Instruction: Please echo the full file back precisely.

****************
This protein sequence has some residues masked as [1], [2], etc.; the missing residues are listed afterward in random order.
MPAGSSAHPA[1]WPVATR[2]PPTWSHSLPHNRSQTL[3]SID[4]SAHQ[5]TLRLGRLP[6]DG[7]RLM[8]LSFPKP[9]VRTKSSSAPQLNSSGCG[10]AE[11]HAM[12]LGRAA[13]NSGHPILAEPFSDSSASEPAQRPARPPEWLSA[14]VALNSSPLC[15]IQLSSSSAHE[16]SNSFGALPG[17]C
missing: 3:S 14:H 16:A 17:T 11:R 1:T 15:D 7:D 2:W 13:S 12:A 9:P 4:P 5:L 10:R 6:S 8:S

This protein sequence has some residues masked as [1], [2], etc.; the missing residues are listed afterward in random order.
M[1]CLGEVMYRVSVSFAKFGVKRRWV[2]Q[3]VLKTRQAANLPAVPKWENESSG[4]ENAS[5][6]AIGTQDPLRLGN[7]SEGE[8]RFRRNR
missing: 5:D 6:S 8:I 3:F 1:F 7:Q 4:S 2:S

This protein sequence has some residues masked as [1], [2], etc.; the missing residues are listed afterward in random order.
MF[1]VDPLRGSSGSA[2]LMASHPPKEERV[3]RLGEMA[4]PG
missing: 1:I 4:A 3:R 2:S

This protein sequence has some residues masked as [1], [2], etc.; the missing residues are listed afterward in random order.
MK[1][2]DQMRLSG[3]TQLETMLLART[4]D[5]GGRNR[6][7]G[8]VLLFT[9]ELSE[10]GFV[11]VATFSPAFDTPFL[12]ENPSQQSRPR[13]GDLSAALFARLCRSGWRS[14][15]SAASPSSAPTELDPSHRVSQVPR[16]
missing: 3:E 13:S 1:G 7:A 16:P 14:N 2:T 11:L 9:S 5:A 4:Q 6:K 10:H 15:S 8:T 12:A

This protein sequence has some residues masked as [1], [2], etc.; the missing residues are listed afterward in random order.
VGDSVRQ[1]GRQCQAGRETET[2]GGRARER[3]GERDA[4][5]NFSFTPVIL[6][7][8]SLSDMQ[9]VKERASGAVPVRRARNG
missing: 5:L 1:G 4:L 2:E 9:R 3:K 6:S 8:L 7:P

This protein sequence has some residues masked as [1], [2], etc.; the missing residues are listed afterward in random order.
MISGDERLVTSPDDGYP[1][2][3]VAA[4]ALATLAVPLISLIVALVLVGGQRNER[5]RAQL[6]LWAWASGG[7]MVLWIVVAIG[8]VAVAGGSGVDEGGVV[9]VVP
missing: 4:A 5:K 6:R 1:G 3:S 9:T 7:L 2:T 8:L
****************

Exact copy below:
This protein sequence has some residues masked as [1], [2], etc.; the missing residues are listed afterward in random order.
MPAGSSAHPA[1]WPVATR[2]PPTWSHSLPHNRSQTL[3]SID[4]SAHQ[5]TLRLGRLP[6]DG[7]RLM[8]LSFPKP[9]VRTKSSSAPQLNSSGCG[10]AE[11]HAM[12]LGRAA[13]NSGHPILAEPFSDSSASEPAQRPARPPEWLSA[14]VALNSSPLC[15]IQLSSSSAHE[16]SNSFGALPG[17]C
missing: 3:S 14:H 16:A 17:T 11:R 1:T 15:D 7:D 2:W 13:S 12:A 9:P 4:P 5:L 10:R 6:S 8:S

This protein sequence has some residues masked as [1], [2], etc.; the missing residues are listed afterward in random order.
M[1]CLGEVMYRVSVSFAKFGVKRRWV[2]Q[3]VLKTRQAANLPAVPKWENESSG[4]ENAS[5][6]AIGTQDPLRLGN[7]SEGE[8]RFRRNR
missing: 5:D 6:S 8:I 3:F 1:F 7:Q 4:S 2:S

This protein sequence has some residues masked as [1], [2], etc.; the missing residues are listed afterward in random order.
MF[1]VDPLRGSSGSA[2]LMASHPPKEERV[3]RLGEMA[4]PG
missing: 1:I 4:A 3:R 2:S

This protein sequence has some residues masked as [1], [2], etc.; the missing residues are listed afterward in random order.
MK[1][2]DQMRLSG[3]TQLETMLLART[4]D[5]GGRNR[6][7]G[8]VLLFT[9]ELSE[10]GFV[11]VATFSPAFDTPFL[12]ENPSQQSRPR[13]GDLSAALFARLCRSGWRS[14][15]SAASPSSAPTELDPSHRVSQVPR[16]
missing: 3:E 13:S 1:G 7:A 16:P 14:N 2:T 11:L 9:S 5:A 4:Q 6:K 10:H 15:S 8:T 12:A

This protein sequence has some residues masked as [1], [2], etc.; the missing residues are listed afterward in random order.
VGDSVRQ[1]GRQCQAGRETET[2]GGRARER[3]GERDA[4][5]NFSFTPVIL[6][7][8]SLSDMQ[9]VKERASGAVPVRRARNG
missing: 5:L 1:G 4:L 2:E 9:R 3:K 6:S 8:L 7:P

This protein sequence has some residues masked as [1], [2], etc.; the missing residues are listed afterward in random order.
MISGDERLVTSPDDGYP[1][2][3]VAA[4]ALATLAVPLISLIVALVLVGGQRNER[5]RAQL[6]LWAWASGG[7]MVLWIVVAIG[8]VAVAGGSGVDEGGVV[9]VVP
missing: 4:A 5:K 6:R 1:G 3:S 9:T 7:L 2:T 8:L